Verizon LTE Phones & Time Warner Cable Set-Top Boxes Are Not Playing Nicely With Each Other

WRAL's demonstration of the problem. The top screen shows the over-the-air feed for the station. The bottom screen shows what happens when a Verizon customer gets a text message in the same room as the set-top box (see below for full clip).

WRAL’s demonstration of the problem. The top screen shows the over-the-air feed for the station. The bottom screen shows what happens when a Verizon customer gets a text message in the same room as the set-top box (see below for full clip).

Some Time Warner Cable customers in Raleigh, NC, who also have Verizon Wireless phone service have noticed that whenever they get an e-mail, text, or otherwise use their phone, the TV signal can go squirrely on them. This is apparently what can happen when a cable company broadcasts channels on the same broadband spectrum used by wireless service.

Last month, Sam Matheny, the VP of policy and innovation at WRAL-TV in North Carolina not only noticed the problem when his cable and wireless service began to clash, but wrote an editorial about it for the company’s website, explaining that TWC had recently moved some TV channels to new spectrum assignments within their system, and that those assignments were in conflict with Verizon’s use of the 700 MHz spectrum for its LTE service.

He even made a video demonstrating how bad the problem can be:

“Cable set top boxes (at least the models we have) lack the appropriate shielding to block interference from other devices,” wrote Matheny. “In fairness, until recently the 700MHz band wasn’t being used by devices like cell phones, so this wouldn’t have been a problem.”

But now it is a problem, and TV viewers in the Raleigh area have been complaining about being unable to have their phones in the same room as their TV when watching certain channels.

A rep for TWC recently told Ars Technica that the problem is currently relegated to Raleigh and to WRAL. The cable company says it is changing the spectrum assignment of the station so that it will no longer interfere with LTE signals.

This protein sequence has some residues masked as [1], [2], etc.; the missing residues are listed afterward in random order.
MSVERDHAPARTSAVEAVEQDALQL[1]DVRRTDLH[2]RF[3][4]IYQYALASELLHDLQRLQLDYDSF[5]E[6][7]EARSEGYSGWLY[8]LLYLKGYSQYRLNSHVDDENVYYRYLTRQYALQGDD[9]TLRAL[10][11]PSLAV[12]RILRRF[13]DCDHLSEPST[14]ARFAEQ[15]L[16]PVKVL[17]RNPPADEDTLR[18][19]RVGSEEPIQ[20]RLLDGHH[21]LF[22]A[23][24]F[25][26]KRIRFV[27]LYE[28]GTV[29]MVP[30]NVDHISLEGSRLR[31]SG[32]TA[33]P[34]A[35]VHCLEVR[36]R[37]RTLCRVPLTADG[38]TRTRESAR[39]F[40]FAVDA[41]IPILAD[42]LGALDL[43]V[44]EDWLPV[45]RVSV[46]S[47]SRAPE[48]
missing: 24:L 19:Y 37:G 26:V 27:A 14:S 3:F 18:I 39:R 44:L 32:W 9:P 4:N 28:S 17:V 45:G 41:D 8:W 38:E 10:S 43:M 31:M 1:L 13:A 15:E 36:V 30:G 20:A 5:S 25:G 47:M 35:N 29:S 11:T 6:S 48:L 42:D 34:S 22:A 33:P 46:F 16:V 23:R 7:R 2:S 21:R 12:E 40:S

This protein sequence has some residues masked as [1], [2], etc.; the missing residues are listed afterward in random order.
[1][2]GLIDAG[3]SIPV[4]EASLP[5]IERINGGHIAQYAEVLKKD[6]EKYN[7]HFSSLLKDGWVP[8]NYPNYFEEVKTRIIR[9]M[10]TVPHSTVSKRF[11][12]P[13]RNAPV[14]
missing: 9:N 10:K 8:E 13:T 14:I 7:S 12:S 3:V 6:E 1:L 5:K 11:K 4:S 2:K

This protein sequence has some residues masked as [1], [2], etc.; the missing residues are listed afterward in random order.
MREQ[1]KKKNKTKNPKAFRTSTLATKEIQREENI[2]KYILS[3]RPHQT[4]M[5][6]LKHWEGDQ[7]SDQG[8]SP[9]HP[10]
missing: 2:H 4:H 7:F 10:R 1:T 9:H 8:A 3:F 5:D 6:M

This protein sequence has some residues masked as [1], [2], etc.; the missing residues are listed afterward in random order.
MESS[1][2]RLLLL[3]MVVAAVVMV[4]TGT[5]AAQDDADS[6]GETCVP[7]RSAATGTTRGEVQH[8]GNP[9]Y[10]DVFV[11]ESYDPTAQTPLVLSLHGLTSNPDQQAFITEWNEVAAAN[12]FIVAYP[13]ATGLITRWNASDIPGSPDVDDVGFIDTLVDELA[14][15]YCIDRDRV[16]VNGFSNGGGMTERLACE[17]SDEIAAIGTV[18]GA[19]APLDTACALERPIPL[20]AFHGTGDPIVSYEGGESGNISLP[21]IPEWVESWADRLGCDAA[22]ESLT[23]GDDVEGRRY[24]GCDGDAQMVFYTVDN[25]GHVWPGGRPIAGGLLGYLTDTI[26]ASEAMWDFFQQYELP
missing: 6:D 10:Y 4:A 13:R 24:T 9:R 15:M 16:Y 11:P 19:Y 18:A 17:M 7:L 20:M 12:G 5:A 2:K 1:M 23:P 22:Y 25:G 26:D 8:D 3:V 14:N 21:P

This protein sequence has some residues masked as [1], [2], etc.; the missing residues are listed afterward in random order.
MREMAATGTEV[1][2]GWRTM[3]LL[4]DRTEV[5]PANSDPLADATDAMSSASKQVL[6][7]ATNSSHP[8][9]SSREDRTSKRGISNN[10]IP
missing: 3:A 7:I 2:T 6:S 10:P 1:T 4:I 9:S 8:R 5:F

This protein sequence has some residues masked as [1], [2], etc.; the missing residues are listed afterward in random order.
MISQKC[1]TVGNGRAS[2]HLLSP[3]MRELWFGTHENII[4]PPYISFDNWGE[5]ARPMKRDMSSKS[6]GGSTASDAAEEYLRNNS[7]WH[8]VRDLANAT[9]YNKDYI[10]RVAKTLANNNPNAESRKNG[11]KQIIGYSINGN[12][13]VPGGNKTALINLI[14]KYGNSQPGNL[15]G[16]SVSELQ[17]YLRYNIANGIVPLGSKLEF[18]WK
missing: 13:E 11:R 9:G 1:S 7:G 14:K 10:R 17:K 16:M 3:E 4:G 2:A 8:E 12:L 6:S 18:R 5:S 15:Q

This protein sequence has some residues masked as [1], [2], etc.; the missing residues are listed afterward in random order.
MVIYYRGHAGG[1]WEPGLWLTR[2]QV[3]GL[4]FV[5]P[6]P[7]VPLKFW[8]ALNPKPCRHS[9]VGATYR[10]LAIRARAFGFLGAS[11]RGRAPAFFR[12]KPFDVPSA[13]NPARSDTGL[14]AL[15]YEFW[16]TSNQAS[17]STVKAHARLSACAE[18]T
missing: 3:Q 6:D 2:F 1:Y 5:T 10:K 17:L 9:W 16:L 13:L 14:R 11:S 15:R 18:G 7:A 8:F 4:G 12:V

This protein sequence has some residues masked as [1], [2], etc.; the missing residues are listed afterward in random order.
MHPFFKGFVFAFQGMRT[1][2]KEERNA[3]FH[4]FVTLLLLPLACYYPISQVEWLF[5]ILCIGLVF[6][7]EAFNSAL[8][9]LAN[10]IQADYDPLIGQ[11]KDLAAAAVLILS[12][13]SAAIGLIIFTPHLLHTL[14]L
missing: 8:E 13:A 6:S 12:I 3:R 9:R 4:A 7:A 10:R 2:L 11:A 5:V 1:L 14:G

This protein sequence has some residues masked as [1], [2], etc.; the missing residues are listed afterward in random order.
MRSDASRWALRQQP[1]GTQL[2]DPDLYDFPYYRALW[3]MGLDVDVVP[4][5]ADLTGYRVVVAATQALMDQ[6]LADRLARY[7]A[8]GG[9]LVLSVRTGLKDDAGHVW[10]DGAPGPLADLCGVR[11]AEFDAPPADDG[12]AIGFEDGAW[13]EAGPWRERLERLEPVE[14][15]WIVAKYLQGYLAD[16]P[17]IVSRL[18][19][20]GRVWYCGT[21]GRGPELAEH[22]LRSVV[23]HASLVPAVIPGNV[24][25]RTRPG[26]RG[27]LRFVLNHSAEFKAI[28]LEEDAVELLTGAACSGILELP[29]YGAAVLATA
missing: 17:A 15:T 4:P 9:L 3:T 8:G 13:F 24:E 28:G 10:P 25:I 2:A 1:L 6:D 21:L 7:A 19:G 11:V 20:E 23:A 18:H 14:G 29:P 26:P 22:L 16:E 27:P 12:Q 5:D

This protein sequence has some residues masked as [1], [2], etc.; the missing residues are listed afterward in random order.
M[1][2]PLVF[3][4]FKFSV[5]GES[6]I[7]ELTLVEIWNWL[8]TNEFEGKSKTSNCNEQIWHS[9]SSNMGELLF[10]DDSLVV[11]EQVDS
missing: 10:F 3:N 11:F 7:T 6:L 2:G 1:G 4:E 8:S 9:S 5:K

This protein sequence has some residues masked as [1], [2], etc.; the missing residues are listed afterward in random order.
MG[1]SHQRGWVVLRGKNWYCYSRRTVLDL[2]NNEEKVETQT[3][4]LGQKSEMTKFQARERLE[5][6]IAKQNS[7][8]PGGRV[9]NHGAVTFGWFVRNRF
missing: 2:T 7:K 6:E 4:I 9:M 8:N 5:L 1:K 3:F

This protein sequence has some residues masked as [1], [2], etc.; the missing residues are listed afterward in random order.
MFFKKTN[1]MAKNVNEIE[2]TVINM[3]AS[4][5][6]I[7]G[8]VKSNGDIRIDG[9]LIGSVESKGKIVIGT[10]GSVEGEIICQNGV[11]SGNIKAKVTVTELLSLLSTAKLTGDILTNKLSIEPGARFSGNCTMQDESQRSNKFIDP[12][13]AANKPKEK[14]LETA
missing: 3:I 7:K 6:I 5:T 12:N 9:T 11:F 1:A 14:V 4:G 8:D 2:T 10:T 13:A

As much as a pain in the butt as this might have been for WRAL viewers, let’s hope that other cable companies and wireless providers keep this case in mind as phones increasingly move to the 700 MHz spectrum. If cable operators are smart, they’ll preemptively move channels out of that spectrum and keep them out. Otherwise, we’re only going to hear further complaints from people in other parts of the country and with other cable/wireless providers.

Spectrum battle puts 4G, cable in conflict [WRAL]

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  1. StevenPierce says:

    Comcast Xfinity cable modems also don’t play well with Sprint Airave femtocell signal extenders. Neither Sprint nor Comcast will say why but it flat out doesn’t work. The problem is the Xfinity box won’t hand out an IP address to the Airave box.

    To solve the problem, you need to install a second router in-between the Xfinity modem and the Airave.

    6 hours of my life wasted trying to figure this out.

    Comcast Xfinity

    http://customer.comcast.com/help-and-support/internet/setup-a-wireless-network/

    Sprint Airave

    http://now.sprint.com/airave/?ECID=vanity:airave